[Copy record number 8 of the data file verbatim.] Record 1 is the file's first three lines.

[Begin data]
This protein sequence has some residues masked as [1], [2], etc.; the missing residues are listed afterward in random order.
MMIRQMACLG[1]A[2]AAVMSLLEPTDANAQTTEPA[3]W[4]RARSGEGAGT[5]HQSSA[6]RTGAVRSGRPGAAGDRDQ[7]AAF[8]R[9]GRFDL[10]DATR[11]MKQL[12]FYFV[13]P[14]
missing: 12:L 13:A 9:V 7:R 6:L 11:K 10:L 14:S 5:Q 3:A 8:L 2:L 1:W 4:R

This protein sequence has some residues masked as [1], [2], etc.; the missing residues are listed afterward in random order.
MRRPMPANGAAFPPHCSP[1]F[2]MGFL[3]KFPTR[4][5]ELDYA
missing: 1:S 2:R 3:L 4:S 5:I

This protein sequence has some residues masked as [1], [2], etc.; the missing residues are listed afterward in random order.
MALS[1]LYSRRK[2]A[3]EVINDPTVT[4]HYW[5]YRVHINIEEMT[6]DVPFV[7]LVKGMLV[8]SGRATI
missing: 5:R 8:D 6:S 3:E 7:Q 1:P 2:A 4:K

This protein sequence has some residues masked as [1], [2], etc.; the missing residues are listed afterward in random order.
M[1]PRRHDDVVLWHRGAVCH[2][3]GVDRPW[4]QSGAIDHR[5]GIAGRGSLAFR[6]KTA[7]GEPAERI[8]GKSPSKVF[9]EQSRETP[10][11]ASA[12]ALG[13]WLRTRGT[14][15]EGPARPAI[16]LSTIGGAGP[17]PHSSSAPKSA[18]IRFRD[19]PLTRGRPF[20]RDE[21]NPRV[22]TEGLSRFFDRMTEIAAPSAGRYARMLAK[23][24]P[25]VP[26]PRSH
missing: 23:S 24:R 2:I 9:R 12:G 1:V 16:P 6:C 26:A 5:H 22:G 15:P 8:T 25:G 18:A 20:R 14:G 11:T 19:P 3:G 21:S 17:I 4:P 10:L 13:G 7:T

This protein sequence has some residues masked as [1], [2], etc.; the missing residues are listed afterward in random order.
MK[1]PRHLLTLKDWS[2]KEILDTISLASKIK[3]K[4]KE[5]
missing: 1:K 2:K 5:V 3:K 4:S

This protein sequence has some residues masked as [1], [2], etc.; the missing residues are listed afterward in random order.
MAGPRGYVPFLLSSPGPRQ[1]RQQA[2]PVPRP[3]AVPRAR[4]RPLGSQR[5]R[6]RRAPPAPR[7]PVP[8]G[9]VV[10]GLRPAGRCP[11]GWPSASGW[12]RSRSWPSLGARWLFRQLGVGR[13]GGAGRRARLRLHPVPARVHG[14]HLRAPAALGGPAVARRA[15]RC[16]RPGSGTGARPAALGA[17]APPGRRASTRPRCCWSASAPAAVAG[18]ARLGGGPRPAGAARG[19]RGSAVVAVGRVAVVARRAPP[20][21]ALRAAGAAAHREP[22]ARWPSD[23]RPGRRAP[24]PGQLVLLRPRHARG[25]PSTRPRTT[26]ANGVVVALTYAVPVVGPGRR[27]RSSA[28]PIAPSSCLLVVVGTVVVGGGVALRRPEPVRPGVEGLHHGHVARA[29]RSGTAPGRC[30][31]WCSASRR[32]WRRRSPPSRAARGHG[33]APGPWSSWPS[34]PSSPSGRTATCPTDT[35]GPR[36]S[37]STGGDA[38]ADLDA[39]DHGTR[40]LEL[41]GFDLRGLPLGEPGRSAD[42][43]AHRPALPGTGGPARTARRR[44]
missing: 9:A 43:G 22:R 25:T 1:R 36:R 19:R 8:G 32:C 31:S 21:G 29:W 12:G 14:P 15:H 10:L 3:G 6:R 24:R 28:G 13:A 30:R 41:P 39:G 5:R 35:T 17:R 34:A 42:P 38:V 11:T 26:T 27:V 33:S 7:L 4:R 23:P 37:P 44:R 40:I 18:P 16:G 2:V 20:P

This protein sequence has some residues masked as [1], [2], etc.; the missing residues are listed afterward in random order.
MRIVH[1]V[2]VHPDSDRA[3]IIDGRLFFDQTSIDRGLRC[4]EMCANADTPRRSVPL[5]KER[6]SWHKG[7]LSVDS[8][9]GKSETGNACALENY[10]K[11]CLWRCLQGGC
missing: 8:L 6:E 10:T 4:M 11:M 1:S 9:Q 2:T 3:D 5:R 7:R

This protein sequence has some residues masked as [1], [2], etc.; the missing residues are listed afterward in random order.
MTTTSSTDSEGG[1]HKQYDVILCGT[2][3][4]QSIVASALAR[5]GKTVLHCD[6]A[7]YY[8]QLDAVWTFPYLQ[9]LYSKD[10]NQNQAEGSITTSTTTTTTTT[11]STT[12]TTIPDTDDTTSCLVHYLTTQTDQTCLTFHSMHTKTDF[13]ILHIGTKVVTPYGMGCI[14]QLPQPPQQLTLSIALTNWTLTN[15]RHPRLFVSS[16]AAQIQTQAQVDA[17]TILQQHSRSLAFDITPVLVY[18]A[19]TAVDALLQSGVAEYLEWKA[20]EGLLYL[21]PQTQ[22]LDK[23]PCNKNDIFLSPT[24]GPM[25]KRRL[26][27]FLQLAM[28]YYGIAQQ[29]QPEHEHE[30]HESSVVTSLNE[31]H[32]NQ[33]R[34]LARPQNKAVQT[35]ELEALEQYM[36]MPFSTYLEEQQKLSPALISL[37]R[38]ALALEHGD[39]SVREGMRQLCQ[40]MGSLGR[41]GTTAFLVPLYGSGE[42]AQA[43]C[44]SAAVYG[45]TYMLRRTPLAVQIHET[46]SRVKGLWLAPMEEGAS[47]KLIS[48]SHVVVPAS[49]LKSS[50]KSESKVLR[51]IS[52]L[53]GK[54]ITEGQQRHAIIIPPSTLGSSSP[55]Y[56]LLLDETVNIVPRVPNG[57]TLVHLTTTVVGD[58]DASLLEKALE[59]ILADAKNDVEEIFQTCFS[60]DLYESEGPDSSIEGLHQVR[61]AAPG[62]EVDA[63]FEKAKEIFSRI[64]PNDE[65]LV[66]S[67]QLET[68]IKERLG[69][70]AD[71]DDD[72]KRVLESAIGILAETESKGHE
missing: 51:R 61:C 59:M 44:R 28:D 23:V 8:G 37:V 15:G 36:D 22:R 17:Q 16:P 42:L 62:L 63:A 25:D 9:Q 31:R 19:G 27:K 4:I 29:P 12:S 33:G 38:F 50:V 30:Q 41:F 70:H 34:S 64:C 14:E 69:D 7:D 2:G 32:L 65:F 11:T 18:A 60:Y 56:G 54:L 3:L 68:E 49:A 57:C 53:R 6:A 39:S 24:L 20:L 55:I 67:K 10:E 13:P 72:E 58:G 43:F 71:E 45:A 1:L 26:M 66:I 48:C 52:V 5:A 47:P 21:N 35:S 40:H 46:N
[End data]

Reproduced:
This protein sequence has some residues masked as [1], [2], etc.; the missing residues are listed afterward in random order.
MTTTSSTDSEGG[1]HKQYDVILCGT[2][3][4]QSIVASALAR[5]GKTVLHCD[6]A[7]YY[8]QLDAVWTFPYLQ[9]LYSKD[10]NQNQAEGSITTSTTTTTTTT[11]STT[12]TTIPDTDDTTSCLVHYLTTQTDQTCLTFHSMHTKTDF[13]ILHIGTKVVTPYGMGCI[14]QLPQPPQQLTLSIALTNWTLTN[15]RHPRLFVSS[16]AAQIQTQAQVDA[17]TILQQHSRSLAFDITPVLVY[18]A[19]TAVDALLQSGVAEYLEWKA[20]EGLLYL[21]PQTQ[22]LDK[23]PCNKNDIFLSPT[24]GPM[25]KRRL[26][27]FLQLAM[28]YYGIAQQ[29]QPEHEHE[30]HESSVVTSLNE[31]H[32]NQ[33]R[34]LARPQNKAVQT[35]ELEALEQYM[36]MPFSTYLEEQQKLSPALISL[37]R[38]ALALEHGD[39]SVREGMRQLCQ[40]MGSLGR[41]GTTAFLVPLYGSGE[42]AQA[43]C[44]SAAVYG[45]TYMLRRTPLAVQIHET[46]SRVKGLWLAPMEEGAS[47]KLIS[48]SHVVVPAS[49]LKSS[50]KSESKVLR[51]IS[52]L[53]GK[54]ITEGQQRHAIIIPPSTLGSSSP[55]Y[56]LLLDETVNIVPRVPNG[57]TLVHLTTTVVGD[58]DASLLEKALE[59]ILADAKNDVEEIFQTCFS[60]DLYESEGPDSSIEGLHQVR[61]AAPG[62]EVDA[63]FEKAKEIFSRI[64]PNDE[65]LV[66]S[67]QLET[68]IKERLG[69][70]AD[71]DDD[72]KRVLESAIGILAETESKGHE
missing: 51:R 61:C 59:M 44:R 28:D 23:V 8:G 37:V 15:G 36:D 22:R 17:Q 16:P 42:L 62:L 63:A 25:D 9:Q 31:R 19:G 27:K 4:I 29:P 12:S 33:G 38:F 50:V 30:Q 41:F 70:H 34:S 64:C 14:E 69:D 7:D 2:G 32:L 65:F 11:T 18:A 60:Y 56:G 54:L 3:L 68:E 49:A 57:C 53:R 6:A 39:S 24:L 20:L 55:I 67:K 10:E 13:P 72:E 58:G 43:F 71:E 45:A 1:L 26:M 66:I 48:C 52:V 5:A 47:P 21:N 35:S 40:H 46:N